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The Visual Dictionary of The Human Being

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174 Pages
English

Description

The Visual Dictionary of Human Being lets you discover the structure of the human body and its constitutive organs, and have a look to equipment used to ensure everybody’s health and well-being.
Convenient and affordable, this book is the best reference tool to explore all aspects of human beings!

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Informations

Published by
Published 20 July 2012
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EAN13 9782764408858
Language English
Document size 26 MB

Legal information: rental price per page 0.0020€. This information is given for information only in accordance with current legislation.

Exrait

T H EV I S U A L
D I C T I O N A R YO F

masseter
Masticator muscle enabling the lower
jaw to move.

deltoid
Thick triangular muscle drawing the arm
away from the median axis of the body
and directing it toward the front and back
until it is horizontal.

brachioradialis
Muscle mainly enabling the forearm to
flex on the arm.

straight muscle of thigh
Powerful muscle enabling the knee to
extend and the thigh to flex on the pelvis.

T

long peroneal
Muscle attached to the fibula enabling the
foot to extend and to draw away from the
median axis of the body; it also supports
the plantar arch.

anterior tibial
Thick muscle enabling the foot to flex on the leg
and to draw near the median axis of the body; the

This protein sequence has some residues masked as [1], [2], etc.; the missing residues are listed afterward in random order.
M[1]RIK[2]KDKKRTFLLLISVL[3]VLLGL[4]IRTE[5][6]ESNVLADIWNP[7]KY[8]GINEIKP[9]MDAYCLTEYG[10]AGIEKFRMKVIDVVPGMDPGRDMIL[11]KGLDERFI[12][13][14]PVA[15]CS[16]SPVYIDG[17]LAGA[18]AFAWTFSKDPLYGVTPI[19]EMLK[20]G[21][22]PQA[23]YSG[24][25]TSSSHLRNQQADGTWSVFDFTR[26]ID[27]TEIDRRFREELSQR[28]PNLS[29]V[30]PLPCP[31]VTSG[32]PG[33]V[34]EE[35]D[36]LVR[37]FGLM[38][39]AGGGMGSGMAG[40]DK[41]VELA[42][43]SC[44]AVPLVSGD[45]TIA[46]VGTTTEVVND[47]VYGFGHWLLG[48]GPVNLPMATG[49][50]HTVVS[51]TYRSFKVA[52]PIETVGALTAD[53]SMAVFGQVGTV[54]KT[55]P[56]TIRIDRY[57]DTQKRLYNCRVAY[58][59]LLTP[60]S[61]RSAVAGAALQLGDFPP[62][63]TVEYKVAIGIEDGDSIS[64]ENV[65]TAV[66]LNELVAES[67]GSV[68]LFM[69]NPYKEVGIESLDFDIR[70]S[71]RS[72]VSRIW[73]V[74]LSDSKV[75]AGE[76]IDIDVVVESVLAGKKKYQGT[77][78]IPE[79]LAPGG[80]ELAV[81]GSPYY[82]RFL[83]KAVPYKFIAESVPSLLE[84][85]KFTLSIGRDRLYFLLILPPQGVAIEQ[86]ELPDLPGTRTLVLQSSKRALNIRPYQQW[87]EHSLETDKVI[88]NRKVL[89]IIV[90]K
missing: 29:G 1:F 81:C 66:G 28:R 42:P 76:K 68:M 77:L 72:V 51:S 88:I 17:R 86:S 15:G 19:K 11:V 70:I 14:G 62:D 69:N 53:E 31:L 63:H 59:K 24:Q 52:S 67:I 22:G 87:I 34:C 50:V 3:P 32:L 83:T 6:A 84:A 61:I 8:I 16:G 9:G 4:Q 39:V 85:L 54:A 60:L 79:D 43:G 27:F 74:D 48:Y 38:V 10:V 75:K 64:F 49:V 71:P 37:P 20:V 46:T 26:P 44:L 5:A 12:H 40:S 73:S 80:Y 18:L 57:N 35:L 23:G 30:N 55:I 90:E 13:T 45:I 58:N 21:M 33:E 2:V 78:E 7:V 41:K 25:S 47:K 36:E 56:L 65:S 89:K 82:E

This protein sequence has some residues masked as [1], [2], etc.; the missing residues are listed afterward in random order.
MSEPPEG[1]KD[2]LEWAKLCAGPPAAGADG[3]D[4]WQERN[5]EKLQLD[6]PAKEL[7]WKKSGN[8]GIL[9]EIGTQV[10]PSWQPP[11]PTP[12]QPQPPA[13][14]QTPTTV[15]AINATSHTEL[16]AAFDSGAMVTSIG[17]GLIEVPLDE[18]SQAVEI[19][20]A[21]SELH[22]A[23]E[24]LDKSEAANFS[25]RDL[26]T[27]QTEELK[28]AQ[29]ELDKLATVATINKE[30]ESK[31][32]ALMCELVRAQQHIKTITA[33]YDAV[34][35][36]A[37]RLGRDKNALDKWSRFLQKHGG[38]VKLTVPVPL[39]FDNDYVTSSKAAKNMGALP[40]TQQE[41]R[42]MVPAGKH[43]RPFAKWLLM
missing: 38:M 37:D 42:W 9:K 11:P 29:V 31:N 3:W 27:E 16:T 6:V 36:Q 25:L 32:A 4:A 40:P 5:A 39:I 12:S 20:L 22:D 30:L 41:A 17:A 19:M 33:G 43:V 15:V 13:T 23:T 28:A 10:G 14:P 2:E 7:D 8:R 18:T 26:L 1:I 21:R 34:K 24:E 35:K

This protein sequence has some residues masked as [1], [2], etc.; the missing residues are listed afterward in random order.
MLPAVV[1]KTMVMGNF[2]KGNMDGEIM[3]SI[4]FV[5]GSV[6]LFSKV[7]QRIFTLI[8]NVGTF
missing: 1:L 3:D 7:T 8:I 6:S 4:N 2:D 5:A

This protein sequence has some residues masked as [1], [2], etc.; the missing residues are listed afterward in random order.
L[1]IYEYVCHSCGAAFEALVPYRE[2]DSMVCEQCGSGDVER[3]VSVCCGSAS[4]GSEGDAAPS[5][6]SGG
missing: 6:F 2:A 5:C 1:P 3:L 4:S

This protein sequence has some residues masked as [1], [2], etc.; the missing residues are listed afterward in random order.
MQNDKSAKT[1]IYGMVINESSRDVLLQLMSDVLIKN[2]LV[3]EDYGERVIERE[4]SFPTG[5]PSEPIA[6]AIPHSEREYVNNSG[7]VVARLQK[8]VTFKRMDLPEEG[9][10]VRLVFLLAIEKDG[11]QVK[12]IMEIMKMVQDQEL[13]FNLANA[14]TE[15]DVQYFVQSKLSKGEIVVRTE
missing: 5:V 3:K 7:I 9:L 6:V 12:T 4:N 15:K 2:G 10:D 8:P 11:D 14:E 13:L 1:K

posterior tibial allows the foot to extend.

H E

frontal
Muscle that creases the skin of the
forehead, raises the eyebrows and pulls
the scalp forward.

trapezius
Large flat triangular muscle enabling
many shoulder movements; it also
helps to extend the head.

H U M A N
B E I N G

long palmar
Muscle enabling various hand
movements, including flexing it and
drawing it away from the median axis
of the body; it also helps to stabilize
the wrist.

sartorius
Long narrow ribbon-shaped muscle enabling the
thigh to flex and to rotate outwardly (outside the
median axis); it also allows the leg to flex.

gastrocnemius
Large thick muscle forming the curve of the calf
and allowing the foot to extend; it also helps the
knee to extend.

TH

E H

U

MAN BEING

QA INTERNATIONAL

Jean-ClaudeCorbeil
ArianeArchambault

A C K N O W L E D G E M E N T S
Our deepest gratitude to the individuals, institutions, companies, and businesses that have provided us with the latest technical
documentation for use in preparing this dictionary.
Arcand, Denys (motion picture director); International Association of Marine Aids to Navigation and Lighthouse Authority; Canadian Payments
Association (Charlie Clarke); Canadian Bankers Association (Lise Provost); Automobiles Citroën; Automobiles Peugeot; Bank of Canada (Lyse
Brousseau); Royal Bank of Canada (Raymond Chouinard, Francine Morel, Carole Trottier); Barrett Xplore inc.; Bazarin, Christine; Library of
Canadian Parliament (Information Services); Bibliothèque nationale du Québec (Jean-François Palomino); Bluechip Kennels (Olga Gagne);
Bombardier Aerospace; Bridgestone-Firestone; Brother (Canada); Canadian National; Casavant Frères ltée; C.O.J.O. ATHENS 2004 (International
Media Service); Centre Eaton de Montréal; Centre national du costume (Recherche et diffusion); Cetacean Society International (William R.
Rossiter); Chagnon, Daniel (architect D.E.S. - M.E.Q.); Cohen et Rubin Architectes (Maggy Cohen); Commission scolaire de Montréal (École
StHenri); Hudson Bay Company (Nunzia Iavarone, Ron Oyama); Corporation d'hébergement du Québec (Céline Drolet); National Theatre School of
Canada (Library); Élevage Le Grand Saphir (Stéphane Ayotte); Atomic Energy of Canada; Eurocopter; Famous Players; Fédération bancaire